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With many campgrounds across Canada and the US beginning to re-open after being closed due to COVID-19 much of the spring, I thought it was the perfect time to republish this very popular post from the blog. Enjoy!
Hey everyone! We opened up our tent trailer (aka pop-up camper) today, in preparation for our first camping trip of the year, this coming weekend.
In fact, the camper became my writing spot for the afternoon, and sitting here I got to thinking about the many advantages of tent trailer camping.
In our consumer crazed world, nothing has been spared from the clutches of materialism. Not even the age old pastime of camping. For example, if you take a trip to any campground these days, you’ll be hard pressed to find someone using a tent.
Most campsites are occupied by large travel trailers and expensive pickup trucks, or motorhomes equipped with amenities that would rival a custom built home.
I never really camped as a kid. I mean, I did on a couple of occasions, but it wasn’t a pastime that we took up as a family. But regardless of my lack of exposure to camping early on, as I got older it was always something I felt I would want my kids to experience.
Fast forward to eight years ago.
A friend of mine was taking his two boys camping at a nearby provincial park, and called to ask if my son, who was around 10 at the time, and I wanted to join them.
It was just the one night, but I thought it would be a cool experience, so I quickly agreed. As it turned out, one night was all it took, and I was hooked. In fact, I can recall the very moment I realized it.
A SKY FULL OF STARS
It was late in the evening, the boys had gone to sleep, and my friend and I were sitting by the fire, deep in conversation. I leaned back, and in the darkness could make out the tops of the towering pines, swaying gently as the breeze moved through them. The trees appeared as black shadows against the night sky.
Above them was a canopy of stars. Without the pollution from house lights and street lamps, it’s amazing how brilliant the night sky becomes.
I distinctly recall how peaceful it felt, and thinking how much I wanted my family to share the experience.
AGENDA FREE LIVING
Based on my very romantic description above, it goes without saying that I highly recommend camping to anyone. But there’s more to it than a starry sky.
When you’re camping, there’s no agenda. No alarm clocks, no morning commute, and no meetings. You get things done, but you do them on your own time. The oft-harried pace of daily life is placed on pause for a few days. And it’s an easier environment than most to put down your phone, and connect with real people.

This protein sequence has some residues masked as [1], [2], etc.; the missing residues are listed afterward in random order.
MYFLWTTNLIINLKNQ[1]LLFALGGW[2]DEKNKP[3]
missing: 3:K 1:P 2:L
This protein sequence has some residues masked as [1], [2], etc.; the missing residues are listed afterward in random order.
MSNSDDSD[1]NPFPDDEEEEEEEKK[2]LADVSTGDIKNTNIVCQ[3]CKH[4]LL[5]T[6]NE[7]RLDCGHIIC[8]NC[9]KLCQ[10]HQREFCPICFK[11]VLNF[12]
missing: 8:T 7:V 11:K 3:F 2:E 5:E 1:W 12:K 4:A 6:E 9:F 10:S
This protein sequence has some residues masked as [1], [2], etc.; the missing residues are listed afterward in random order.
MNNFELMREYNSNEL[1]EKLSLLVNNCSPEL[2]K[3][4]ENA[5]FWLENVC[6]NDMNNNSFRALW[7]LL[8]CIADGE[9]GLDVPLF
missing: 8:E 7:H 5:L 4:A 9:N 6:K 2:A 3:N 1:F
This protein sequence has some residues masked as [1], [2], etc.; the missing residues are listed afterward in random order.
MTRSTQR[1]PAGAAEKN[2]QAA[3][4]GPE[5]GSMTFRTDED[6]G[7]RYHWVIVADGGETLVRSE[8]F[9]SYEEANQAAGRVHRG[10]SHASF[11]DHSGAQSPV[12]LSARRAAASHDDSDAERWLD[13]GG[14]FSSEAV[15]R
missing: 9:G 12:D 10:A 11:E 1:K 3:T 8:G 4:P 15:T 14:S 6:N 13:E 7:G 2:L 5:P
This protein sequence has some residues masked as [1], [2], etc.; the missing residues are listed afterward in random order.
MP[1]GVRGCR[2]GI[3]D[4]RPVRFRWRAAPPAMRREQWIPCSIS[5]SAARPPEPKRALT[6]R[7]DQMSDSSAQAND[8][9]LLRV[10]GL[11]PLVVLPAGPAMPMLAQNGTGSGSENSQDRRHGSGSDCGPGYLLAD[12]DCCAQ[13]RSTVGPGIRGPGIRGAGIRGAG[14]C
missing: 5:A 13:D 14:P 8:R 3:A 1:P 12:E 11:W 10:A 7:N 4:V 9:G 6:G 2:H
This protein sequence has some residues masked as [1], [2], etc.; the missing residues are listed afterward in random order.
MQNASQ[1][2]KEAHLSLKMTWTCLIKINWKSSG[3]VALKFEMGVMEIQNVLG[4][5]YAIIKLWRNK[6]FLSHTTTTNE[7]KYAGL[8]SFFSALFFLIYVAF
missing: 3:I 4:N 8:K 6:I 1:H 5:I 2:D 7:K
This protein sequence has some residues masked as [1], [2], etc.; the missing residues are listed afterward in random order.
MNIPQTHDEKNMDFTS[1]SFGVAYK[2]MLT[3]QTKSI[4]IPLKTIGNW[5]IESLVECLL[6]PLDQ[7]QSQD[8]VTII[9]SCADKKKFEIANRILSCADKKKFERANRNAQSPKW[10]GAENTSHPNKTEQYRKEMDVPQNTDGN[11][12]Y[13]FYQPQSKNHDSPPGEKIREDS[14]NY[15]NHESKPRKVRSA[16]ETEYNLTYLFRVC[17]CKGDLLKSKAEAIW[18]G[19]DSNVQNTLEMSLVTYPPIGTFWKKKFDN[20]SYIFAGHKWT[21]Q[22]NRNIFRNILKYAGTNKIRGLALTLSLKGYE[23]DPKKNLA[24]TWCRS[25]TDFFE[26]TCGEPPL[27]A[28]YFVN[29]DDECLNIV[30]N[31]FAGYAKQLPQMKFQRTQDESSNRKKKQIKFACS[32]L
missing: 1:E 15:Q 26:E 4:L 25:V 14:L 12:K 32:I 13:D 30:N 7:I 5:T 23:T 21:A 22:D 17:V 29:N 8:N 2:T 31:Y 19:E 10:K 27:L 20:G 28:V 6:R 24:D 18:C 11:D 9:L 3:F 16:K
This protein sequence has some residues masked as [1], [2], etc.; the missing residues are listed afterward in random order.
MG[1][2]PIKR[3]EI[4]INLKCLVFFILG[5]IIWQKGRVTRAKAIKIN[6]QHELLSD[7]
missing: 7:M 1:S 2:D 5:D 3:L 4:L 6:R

CAMPING CAN BE A HUGE EXPENSE….
…but it doesn’t have to be.
If you’re interested in taking up camping, but tenting it is too hardcore for your taste, owning a tent trailer, or pop-up camper, can be a great alternative.
There’s no need to fork out tens of thousands of dollars on a luxury RV, not to mention the expensive pickup truck you would need to tow it.
OUR TENT TRAILER EXPERIENCE
That night my son and I spent camping with my friend and his boys had me hooked.
The following summer, my wife and I purchased a used tent trailer from my brother-in-law who decided to, you guessed it, upgrade to a much larger and fancier RV.
6 Benefits of Tent Trailer Camping
We’ve had our pop up camper for seven years now, and we love it more than ever. In fact, I believe that just might be the best way to camp for families with kids.
To help convince you, I’ve created the following list of tent trailer camping benefits. I’ve also taken the time to dispel a few myths.
Tent Trailers Are Economical
We purchased our used tent trailer for $2000 eight years ago. I replaced the wheels this spring for $140, but aside from that it hasn’t cost us a penny. Compare that to $25,000+ for a new travel trailer, financed over 15 or 20 years, not to mention the expense of having to own a pickup truck to tow it around.
Pop Up Campers Allow the Air to Flow
This may be my favorite thing about camping in a pop up vs. the hard shelled variety. Because you can unzip the screens on all sides, it’s easy to get plenty of air flowing through the camper. On a summer night under a starry sky, nothing feels better.
Tent Trailers Sleep a Ton of People
Tent trailers have the ability to sleep more people than even the largest luxury RVs. A friend of mine has a larger tent trailer (14’ box), which sleeps 10 people!
Ours has a 10’ box and sleeps 8 people comfortably. On one end there’s a king sized bed, a double on the other. There are also two benches that pull out into a double and single bed. It’s more than enough room for our family of five, with space for one of the kids brings a friend along. If you do feel the need to spread out, you could always purchase a tent to pitch outside the camper. We haven’t had the need for that, but it is an option.
Pop Up Campers Are Easy To Tow
This is where small pop up campers have a distinct advantage over much larger and heavier travel trailers. That is, they can be easily towed with a minivan. There’s no need to own an expensive gas guzzling pickup truck, or monster SUV. We own a 2005 Toyota Sienna with a 3.3L engine. It has a towing capacity of 3500 pounds, which is more than enough for a pop up tent trailer.